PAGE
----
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Dynamic Chamber Technique

NOx chambers in the field
NOx chambers in the field
Plant Cuvette
Plant Cuvette
NOx chamber
NOx chamber

The dynamic chamber technique is applied for quantification of surface fluxes of reactive gaseous compounds (e.g. NO, NO2, O3, BVOC, CO2) at the biosphere-atmosphere interface.

Obligatory for the use of the dynamic chamber technique for calculation of flux rates of NO, NO2 is the simultaneous determination of the mixing ratios of NO, NO2 and O3, due to their rapid internal chemical reaction velocity [NO fluxes must be corrected for gas phase reactions of the NO-NO2-O3 triad which occur in the air sample while passing through the chamber]. Furthermore a so called reference chamber that is sealed to the ground has to be used in order to account for potential effects of chamber wall losses and for determination of mixing ratios of NO, NO2, and O3 in ambient air. In contrast to static chambers dynamic chamber are open at one side while from the other side ambient air is sucked over the entire area of the chamber at a minimum flux rate that the entire volume of the chamber is replace once in a minute. Fluxes of NO, NO2, and O3 were calculated by the differences in mixing ratios of the measuring chamber vs. the reference chamber.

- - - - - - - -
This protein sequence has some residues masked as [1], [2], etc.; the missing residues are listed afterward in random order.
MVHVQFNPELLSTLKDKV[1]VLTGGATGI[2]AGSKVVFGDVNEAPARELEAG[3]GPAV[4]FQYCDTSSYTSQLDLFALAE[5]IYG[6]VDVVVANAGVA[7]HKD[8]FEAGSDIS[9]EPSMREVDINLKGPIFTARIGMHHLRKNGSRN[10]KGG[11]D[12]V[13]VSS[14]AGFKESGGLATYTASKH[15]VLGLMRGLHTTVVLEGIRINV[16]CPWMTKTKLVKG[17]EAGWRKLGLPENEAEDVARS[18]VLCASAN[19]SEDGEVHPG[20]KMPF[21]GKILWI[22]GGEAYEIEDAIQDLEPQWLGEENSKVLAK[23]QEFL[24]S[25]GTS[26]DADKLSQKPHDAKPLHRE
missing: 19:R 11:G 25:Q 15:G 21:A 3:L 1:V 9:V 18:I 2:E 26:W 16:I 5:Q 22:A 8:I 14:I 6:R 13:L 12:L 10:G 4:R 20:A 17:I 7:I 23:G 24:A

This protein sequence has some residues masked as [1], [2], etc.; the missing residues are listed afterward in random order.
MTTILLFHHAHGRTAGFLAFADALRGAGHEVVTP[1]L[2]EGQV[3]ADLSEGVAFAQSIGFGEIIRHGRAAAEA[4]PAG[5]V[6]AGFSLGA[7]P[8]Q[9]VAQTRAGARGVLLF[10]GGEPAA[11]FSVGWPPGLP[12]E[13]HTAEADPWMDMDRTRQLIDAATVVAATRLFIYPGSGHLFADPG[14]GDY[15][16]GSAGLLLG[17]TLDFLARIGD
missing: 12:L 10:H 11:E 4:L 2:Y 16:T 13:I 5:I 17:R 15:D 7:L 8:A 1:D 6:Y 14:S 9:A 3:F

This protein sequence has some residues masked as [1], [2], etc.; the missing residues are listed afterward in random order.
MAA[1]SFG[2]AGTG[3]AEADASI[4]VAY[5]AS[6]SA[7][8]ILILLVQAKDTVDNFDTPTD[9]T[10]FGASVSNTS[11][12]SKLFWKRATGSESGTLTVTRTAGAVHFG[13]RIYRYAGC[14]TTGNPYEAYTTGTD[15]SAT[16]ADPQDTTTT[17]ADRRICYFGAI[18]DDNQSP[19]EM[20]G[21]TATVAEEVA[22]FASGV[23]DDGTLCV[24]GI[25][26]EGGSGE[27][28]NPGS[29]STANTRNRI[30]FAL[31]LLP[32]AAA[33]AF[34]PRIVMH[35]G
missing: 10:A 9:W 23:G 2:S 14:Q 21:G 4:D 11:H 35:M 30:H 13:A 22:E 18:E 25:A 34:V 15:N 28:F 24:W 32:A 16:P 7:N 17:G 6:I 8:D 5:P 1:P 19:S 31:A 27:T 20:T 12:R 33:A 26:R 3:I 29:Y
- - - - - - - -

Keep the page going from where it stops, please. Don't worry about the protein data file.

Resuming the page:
In combination with an automatic sampling system dynamic chambers can be used for continuous measurements in high temporal resolution (hourly resolution). Dynamic chamber technique can be applied to many environmental in-situ studies in different ecosystems (agriculture, forest, even aquatic systems) as well as laboratory experimental setups for simultaneous detection of concentration as well as fluxes of trace gases (e.g. NO, NO2, O3, BVOC).
Dynamic chamber technique is cost-effective as compared to other techniques for quantification of surface fluxes and is ideal for determination of spatial heterogeneity. Disadvantage of dynamic chamber technique is - as compared to other techniques - their reduced areal representativeness (scale: 0,25 m2 per chamber). Due to large spatial and temporal variability of net exchange of trace gases at the soil/atmosphere interface a large number of replicate chambers are often required.
The IMK-IFU has outstanding expertise in applying dynamic chamber technique since it constructs and operates for more than two decades different types of dynamic chambers that have been adapted to the different experimental demands.

 

Contacts: Rainer Gasche,  Georg WillibaldHans Papen

 

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